Free Cash Flow. We generated free cash flow of $216 million in 2012 compared to $124 million in 2011. Free cash flow is a non-GAAP financial measure which we define as net cash provided by operating activities and proceeds from financing obligations (which generally represent landlord reimbursements of construction costs) less capital expenditures and capital lease and financing obligation payments. Free cash flow should be evaluated in addition to, and not considered a substitute for, other financial measures such as net income and cash flow provided by operations. We believe that free cash flow represents our ability to generate additional cash flow from our business operations.

The following table reconciles net cash provided by operating activities, a GAAP measure, to free cash flow, a non-GAAP measure.

 

     2012     2011     Increase
(Decrease)
 

(In Millions)

      

Net cash provided by operating activities

   $ 417      $ 367      $ 50   

Acquisition of property and equipment

     (177     (221     44   

Capital lease and financing obligation payments

     (27     (22     (5

Proceeds from financing obligations

     3        —          3   
  

 

 

   

 

 

   

 

 

 

Free cash flow

   $ 216      $ 124      $ 92   
  

 

 

   

 

 

   

 

 

 

Contractual Obligations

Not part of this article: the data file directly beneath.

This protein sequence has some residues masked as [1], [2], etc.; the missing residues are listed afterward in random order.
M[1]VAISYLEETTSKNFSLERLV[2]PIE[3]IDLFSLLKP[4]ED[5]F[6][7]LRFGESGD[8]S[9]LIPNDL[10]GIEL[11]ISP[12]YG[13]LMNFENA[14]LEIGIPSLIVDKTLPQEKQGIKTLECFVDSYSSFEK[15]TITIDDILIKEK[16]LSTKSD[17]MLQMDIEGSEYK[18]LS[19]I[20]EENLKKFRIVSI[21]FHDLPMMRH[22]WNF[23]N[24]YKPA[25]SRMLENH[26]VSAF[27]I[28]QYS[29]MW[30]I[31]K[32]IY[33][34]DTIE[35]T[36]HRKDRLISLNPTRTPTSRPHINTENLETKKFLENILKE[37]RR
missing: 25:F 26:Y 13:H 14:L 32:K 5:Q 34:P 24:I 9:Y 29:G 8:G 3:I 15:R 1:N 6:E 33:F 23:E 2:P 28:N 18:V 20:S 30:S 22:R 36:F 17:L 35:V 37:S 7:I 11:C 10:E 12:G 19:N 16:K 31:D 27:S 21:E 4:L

There have been no significant changes in the contractual obligations disclosed in our 2011 Form 10-K.

Off-Balance Sheet Arrangements

We have not provided any financial guarantees as of April 28, 2012. We have not created, and are not party to, any special-purpose or off-balance sheet entities for the purpose of raising capital, incurring debt or operating our business. We do not have any arrangements or relationships with entities that are not consolidated into our financial statements that are reasonably likely to materially affect our liquidity or the availability of capital resources.

Critical Accounting Policies and Estimates

The preparation of financial statements in conformity with accounting principles generally accepted in the United States requires us to make estimates and assumptions that affect reported amounts. Management has discussed the development, selection and disclosure of its estimates and assumptions with the Audit Committee of our Board of Directors. There have been no significant changes in the critical accounting policies and estimates discussed in our 2011 Form 10-K.

 

16


Table of Contents
Item 3. Quantitative and Qualitative Disclosures About Market Risk

There have been no significant changes in the market risks described in our 2011 Form 10-K.

 

Item 4. Controls and Procedures

 

(a) Evaluation of Disclosure Controls and Procedures